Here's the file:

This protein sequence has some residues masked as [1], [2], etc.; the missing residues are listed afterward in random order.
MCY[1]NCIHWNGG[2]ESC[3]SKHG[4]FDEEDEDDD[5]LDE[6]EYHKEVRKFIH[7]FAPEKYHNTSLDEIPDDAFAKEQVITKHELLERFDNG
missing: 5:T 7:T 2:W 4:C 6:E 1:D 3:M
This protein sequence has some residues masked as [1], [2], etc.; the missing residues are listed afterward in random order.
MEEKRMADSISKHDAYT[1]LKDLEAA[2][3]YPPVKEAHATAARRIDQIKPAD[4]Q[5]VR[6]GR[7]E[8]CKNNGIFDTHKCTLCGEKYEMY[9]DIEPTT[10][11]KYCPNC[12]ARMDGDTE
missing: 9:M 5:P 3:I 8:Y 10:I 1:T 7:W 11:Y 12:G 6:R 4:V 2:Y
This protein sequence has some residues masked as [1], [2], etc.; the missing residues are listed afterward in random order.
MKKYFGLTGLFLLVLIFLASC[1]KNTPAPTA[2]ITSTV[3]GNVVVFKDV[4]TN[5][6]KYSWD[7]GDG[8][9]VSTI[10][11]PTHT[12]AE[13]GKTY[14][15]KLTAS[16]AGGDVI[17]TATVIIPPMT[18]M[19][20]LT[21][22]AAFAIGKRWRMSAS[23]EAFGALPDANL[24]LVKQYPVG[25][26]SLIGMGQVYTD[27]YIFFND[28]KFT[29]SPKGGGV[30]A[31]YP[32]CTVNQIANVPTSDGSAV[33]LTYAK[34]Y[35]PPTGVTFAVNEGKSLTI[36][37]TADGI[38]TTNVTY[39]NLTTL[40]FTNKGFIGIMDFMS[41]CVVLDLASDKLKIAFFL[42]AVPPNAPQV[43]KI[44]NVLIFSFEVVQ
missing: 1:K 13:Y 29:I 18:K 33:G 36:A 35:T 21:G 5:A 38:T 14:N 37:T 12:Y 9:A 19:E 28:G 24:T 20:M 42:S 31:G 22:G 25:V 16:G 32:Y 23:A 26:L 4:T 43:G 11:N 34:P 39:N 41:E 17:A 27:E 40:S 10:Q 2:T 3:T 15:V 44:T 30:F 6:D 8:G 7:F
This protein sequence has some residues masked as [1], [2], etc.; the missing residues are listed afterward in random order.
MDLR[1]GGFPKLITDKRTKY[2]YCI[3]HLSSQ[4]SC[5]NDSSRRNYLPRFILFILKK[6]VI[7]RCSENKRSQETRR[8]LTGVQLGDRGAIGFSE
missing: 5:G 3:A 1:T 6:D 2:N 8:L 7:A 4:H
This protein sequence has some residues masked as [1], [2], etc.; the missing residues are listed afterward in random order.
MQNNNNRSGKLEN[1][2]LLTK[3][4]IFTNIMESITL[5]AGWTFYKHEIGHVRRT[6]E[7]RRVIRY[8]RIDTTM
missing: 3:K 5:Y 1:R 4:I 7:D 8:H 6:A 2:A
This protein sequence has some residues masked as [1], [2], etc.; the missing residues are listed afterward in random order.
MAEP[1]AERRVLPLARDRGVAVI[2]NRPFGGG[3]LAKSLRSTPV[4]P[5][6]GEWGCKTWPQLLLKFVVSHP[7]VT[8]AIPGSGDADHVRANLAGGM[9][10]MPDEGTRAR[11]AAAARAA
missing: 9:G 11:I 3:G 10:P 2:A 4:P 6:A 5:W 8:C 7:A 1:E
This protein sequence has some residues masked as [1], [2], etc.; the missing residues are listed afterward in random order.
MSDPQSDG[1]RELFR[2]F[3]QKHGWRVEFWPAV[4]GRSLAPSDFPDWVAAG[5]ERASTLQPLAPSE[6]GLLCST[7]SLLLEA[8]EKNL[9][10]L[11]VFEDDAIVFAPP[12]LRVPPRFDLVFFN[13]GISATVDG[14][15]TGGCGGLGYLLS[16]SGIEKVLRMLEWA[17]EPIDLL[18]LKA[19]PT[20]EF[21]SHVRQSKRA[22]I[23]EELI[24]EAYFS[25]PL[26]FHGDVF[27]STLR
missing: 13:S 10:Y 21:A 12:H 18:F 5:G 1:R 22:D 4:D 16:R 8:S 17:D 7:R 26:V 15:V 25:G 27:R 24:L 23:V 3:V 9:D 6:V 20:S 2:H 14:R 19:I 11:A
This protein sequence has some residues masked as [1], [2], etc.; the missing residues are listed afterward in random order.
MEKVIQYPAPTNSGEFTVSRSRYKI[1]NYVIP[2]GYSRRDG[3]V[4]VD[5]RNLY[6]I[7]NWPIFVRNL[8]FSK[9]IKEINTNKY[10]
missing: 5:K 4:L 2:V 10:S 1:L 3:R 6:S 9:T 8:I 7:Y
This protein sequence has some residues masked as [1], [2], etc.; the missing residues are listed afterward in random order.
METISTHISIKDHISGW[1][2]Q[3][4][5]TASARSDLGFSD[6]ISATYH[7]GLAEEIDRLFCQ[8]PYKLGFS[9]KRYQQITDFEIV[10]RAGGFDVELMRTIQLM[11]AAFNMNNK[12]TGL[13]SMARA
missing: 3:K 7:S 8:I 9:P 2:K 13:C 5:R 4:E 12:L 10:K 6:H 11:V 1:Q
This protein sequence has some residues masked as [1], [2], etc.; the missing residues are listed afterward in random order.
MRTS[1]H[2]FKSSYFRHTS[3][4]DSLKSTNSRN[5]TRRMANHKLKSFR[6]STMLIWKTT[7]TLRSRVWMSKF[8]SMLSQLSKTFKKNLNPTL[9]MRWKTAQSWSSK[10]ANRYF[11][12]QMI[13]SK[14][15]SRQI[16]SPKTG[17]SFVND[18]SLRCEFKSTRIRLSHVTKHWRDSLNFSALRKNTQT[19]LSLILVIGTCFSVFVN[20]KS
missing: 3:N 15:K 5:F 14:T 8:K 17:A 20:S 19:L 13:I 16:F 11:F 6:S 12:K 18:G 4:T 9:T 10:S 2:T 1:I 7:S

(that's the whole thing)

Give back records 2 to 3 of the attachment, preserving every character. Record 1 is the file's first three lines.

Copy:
This protein sequence has some residues masked as [1], [2], etc.; the missing residues are listed afterward in random order.
MEEKRMADSISKHDAYT[1]LKDLEAA[2][3]YPPVKEAHATAARRIDQIKPAD[4]Q[5]VR[6]GR[7]E[8]CKNNGIFDTHKCTLCGEKYEMY[9]DIEPTT[10][11]KYCPNC[12]ARMDGDTE
missing: 9:M 5:P 3:I 8:Y 10:I 1:T 7:W 11:Y 12:G 6:R 4:V 2:Y
This protein sequence has some residues masked as [1], [2], etc.; the missing residues are listed afterward in random order.
MKKYFGLTGLFLLVLIFLASC[1]KNTPAPTA[2]ITSTV[3]GNVVVFKDV[4]TN[5][6]KYSWD[7]GDG[8][9]VSTI[10][11]PTHT[12]AE[13]GKTY[14][15]KLTAS[16]AGGDVI[17]TATVIIPPMT[18]M[19][20]LT[21][22]AAFAIGKRWRMSAS[23]EAFGALPDANL[24]LVKQYPVG[25][26]SLIGMGQVYTD[27]YIFFND[28]KFT[29]SPKGGGV[30]A[31]YP[32]CTVNQIANVPTSDGSAV[33]LTYAK[34]Y[35]PPTGVTFAVNEGKSLTI[36][37]TADGI[38]TTNVTY[39]NLTTL[40]FTNKGFIGIMDFMS[41]CVVLDLASDKLKIAFFL[42]AVPPNAPQV[43]KI[44]NVLIFSFEVVQ
missing: 1:K 13:Y 29:I 18:K 33:G 36:A 35:T 21:G 5:A 38:T 14:N 37:T 12:Y 9:A 19:E 28:G 24:T 20:M 42:S 31:G 22:G 25:V 16:G 32:Y 23:A 26:L 4:T 43:G 11:N 34:P 39:N 41:E 17:A 27:E 40:S 10:Q 2:T 3:T 15:V 44:T 30:F 6:D 8:G 7:F